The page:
I got these before Cheryl died, and I can report that Cheryl taste-tested all the options and 100% approved (but then she would almost eat anything, except for green beans).  It turned out that Taz does not like raw meat.  While Cheryl was happy to help Taz finish her BARF patties, it did make it difficult to make sure Taz was getting some food.  In particular Taz does not like raw offal and will pick that out of minced up food.  She will eat the kibble and K9 Natural though.  The problem was that BARF is about the easiest of the options for me to make at home!


eight acres: real food for dogs
Taz with the grain-free kibble (and gravy), she likes those, doggy junk food

In fact we had found that our local supermarket makes a product called "fiedo's friend", and when I asked the butcher, he said it contains only trimmings and offal (trimmings are the fatty bits of meat, some go into sausages, but this must be the excess), which is perfect mixed with some eggs, yoghurt, kelp, and at $2.99/kg, its more reasonable than anything from the pet food store.  Only problem was that Taz picked out the offal.  Eventually I gave up on Taz ever eating this raw and cooked it for her.  Delicious!  She has no problem eating the offal if it is cooked (like people food? sometimes I think that Taz thinks she's a people too).  I like this product because it is trimmings from meat that was intended for humans.  We have had the misfortune of sending a bull with eye cancer to the meatworks for dog meat (to the "doggers"), and I don't like to buy "dog mince" knowing that its probably minced up sick animals, if its not for human consumption, it shouldn't be for dogs either.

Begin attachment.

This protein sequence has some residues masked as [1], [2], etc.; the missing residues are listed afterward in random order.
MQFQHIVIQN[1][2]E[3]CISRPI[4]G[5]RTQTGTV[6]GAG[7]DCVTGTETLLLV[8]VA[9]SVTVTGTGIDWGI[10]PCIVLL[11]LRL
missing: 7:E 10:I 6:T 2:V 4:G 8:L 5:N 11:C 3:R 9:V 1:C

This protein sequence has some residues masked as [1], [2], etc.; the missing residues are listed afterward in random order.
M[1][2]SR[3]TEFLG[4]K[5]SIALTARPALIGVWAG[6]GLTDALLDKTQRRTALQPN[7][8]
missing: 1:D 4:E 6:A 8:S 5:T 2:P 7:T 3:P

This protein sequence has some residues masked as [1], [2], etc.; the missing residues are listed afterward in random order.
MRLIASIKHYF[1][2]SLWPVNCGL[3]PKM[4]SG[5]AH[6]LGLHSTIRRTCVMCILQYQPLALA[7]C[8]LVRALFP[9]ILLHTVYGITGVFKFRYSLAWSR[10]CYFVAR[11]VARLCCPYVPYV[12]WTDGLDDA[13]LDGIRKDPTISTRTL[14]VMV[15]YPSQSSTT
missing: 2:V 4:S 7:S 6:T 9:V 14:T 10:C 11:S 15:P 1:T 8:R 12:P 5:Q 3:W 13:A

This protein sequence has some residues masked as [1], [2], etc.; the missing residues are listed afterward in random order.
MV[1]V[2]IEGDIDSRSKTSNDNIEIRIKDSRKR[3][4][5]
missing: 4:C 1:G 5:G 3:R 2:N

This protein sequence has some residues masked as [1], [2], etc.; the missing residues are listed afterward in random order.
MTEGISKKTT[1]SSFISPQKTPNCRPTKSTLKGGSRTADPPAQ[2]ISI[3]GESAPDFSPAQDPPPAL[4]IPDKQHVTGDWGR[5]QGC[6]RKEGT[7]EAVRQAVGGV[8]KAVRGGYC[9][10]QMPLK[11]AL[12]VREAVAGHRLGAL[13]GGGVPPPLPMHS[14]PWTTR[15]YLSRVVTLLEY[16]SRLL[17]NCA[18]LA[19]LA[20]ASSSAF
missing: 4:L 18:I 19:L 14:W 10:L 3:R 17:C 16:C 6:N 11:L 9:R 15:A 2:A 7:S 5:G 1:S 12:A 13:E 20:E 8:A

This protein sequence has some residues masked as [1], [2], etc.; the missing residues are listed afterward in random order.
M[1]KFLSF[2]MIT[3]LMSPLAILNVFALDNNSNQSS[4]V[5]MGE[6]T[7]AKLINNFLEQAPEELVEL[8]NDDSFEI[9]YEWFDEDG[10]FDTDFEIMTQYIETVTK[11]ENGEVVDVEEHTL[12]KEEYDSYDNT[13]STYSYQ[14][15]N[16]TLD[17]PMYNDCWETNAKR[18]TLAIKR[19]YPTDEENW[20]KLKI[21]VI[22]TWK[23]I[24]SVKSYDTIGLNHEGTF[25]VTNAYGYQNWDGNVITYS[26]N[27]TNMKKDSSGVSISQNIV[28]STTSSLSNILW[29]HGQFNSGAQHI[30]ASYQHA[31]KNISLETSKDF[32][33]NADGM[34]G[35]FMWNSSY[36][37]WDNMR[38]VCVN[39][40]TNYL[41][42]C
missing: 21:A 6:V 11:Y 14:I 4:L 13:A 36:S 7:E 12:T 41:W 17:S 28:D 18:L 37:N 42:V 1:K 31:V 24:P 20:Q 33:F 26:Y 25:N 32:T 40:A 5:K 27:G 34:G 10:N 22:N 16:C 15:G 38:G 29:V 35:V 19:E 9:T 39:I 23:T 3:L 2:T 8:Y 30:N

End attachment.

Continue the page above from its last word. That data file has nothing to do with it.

eight acres: real food for dogs


The past couple of weeks I have used about 1 kg of "fiedo's friend" minced trimmings and offal, with 2 eggs, a grated carrot and grated choko, and a sprinkle of kelp powder, cooked this in our largest frying pan (I tried to do meat balls, but the offal makes it too messy, so now just one large chunk works better).  I then make gravy from what's left in the pan.  Taz has a scoop of cooked mince and a splash of gravy and that seems to suit her.

It doesn't take long to cook this for her, but it is an extra chore, so when we don't have time, she can have the grain-free kibble.  I'm afraid I will have to cook the remaining BARF patties!  What a waste!  I think the raw diet is surely more natural and Taz still has a raw bone daily, but if she doesn't want to eat the raw offal, its probably better she has this cooked mixture than any of the dried food options.  I would love to feed her the K9 Natural, but being made in NZ, its very expensive and has excessive food miles.